H. emphasized that the hospital told her there was no problem from their side, which was why she was able to continue working there for three weeks after the arrest. “My relations with my colleagues were good,” she told +972. “When the police took me from work, it was very difficult. Everyone saw and did not know what I had done.” H. does not know who filed the complaint against her, and whether or not it was someone from her team.
In a letter sent to the police, ACRI demanded that the case be closed in order to allow H. to return to work. “The continuation of the investigation will cause serious and irreversible damage to Dr. H., who is in the midst of a professional internship,” the letter said. “Therefore, and in light of the lack of grounds for criminal proceedings, we request the investigation be closed immediately for lack of guilt.”
Reut Shaar, an ACRI attorney who represents H., told +972 that this is “one of the extreme cases of harassment and political persecution, when the police reverses the correct order of things and places the burden of proof on the interrogatee to prove she did not publish prohibited content, when there is no evidence against her. In recent weeks, we have come across dozens of cases of political persecution in workplaces and educational institutions. The police collaborated with the trend, through arrests and opening investigative procedures, even when there is no suspicion of committing a crime.”
According to Shaar, even without being prosecuted, the proceedings thus far have caused enormous damage: “The arrest and the investigation themselves are a severe violation of the rights of the interrogatee — the right to a good name, to privacy, to freedom of employment, and to freedom of expression. In this case, she lost her job and the seniority she had gained through great effort and hard work. Although she was released from custody without conditions, without being put on trial, and without any further action being taken against her, the damage has been done. This is a method of silencing and intimidation for all intents and purposes.”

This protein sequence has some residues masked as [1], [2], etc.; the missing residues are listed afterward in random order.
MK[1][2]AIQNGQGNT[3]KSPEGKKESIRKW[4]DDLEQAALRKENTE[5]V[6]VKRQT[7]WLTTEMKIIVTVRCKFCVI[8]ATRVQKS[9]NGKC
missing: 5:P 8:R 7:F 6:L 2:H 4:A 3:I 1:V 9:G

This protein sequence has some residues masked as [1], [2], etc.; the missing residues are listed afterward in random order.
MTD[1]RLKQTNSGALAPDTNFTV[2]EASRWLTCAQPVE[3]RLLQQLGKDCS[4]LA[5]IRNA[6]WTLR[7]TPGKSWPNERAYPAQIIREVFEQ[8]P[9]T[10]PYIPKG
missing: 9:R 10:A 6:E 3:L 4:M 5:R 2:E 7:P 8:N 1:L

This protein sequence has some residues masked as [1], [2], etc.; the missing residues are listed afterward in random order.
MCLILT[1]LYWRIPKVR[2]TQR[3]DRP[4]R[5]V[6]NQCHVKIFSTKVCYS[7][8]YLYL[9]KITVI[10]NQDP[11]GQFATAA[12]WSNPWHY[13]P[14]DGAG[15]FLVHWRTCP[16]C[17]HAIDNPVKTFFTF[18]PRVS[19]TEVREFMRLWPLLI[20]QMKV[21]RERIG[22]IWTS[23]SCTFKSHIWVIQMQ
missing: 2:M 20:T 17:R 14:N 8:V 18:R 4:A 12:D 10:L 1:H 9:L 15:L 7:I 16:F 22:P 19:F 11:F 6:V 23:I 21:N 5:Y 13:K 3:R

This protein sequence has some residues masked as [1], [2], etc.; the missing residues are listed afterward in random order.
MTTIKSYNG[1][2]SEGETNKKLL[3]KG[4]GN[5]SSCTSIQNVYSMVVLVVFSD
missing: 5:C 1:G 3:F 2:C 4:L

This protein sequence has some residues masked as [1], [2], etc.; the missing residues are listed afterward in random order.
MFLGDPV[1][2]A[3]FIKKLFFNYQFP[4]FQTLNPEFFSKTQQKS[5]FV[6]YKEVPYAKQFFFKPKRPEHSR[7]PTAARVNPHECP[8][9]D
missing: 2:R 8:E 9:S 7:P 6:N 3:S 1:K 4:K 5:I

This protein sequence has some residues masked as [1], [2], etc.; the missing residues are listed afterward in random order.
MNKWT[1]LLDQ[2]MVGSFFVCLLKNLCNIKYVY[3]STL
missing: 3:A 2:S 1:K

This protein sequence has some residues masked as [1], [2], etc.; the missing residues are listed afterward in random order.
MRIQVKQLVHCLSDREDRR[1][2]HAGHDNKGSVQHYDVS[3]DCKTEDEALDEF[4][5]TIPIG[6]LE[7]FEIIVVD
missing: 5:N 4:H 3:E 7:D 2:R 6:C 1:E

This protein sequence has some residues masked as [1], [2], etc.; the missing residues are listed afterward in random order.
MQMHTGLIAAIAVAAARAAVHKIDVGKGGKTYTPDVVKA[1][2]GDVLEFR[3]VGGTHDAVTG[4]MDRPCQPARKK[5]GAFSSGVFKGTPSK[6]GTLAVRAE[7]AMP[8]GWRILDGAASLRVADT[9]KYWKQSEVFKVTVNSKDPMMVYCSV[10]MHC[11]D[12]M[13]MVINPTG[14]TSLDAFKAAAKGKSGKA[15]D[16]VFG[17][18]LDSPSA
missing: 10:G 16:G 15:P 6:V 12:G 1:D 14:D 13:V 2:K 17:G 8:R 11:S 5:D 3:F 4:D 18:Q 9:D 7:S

The Palestinian Knesset member Ahmad Tibi referred to H.’s case in a speech on Thursday, asking: “Can an Arab not block a Jew? Does blocking [constitute] support for terrorism?”
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In a statement to +972, a police spokesperson did not deny any of the aforementioned claims, saying that: “Upon receiving the complaint, an investigation was opened, during which a variety of investigative actions were carried out, including collecting a statement from the suspect with the aim of finding the truth.”
The police did not answer our questions about what claims were investigated, whether blocking people on social media platforms can constitute suspicion that a crime has been committed, and whether the police officially closed the case.
+972 also reached out to the Civil Administration — the arm of Israel’s military government that governs the 2.8 million Palestinians in the occupied West Bank and which issues entry permits to Palestinians like H. — but we have yet to receive a response; it will be published here if and when it is received.
A version of this article was first published in Hebrew on Local Call. Read it here.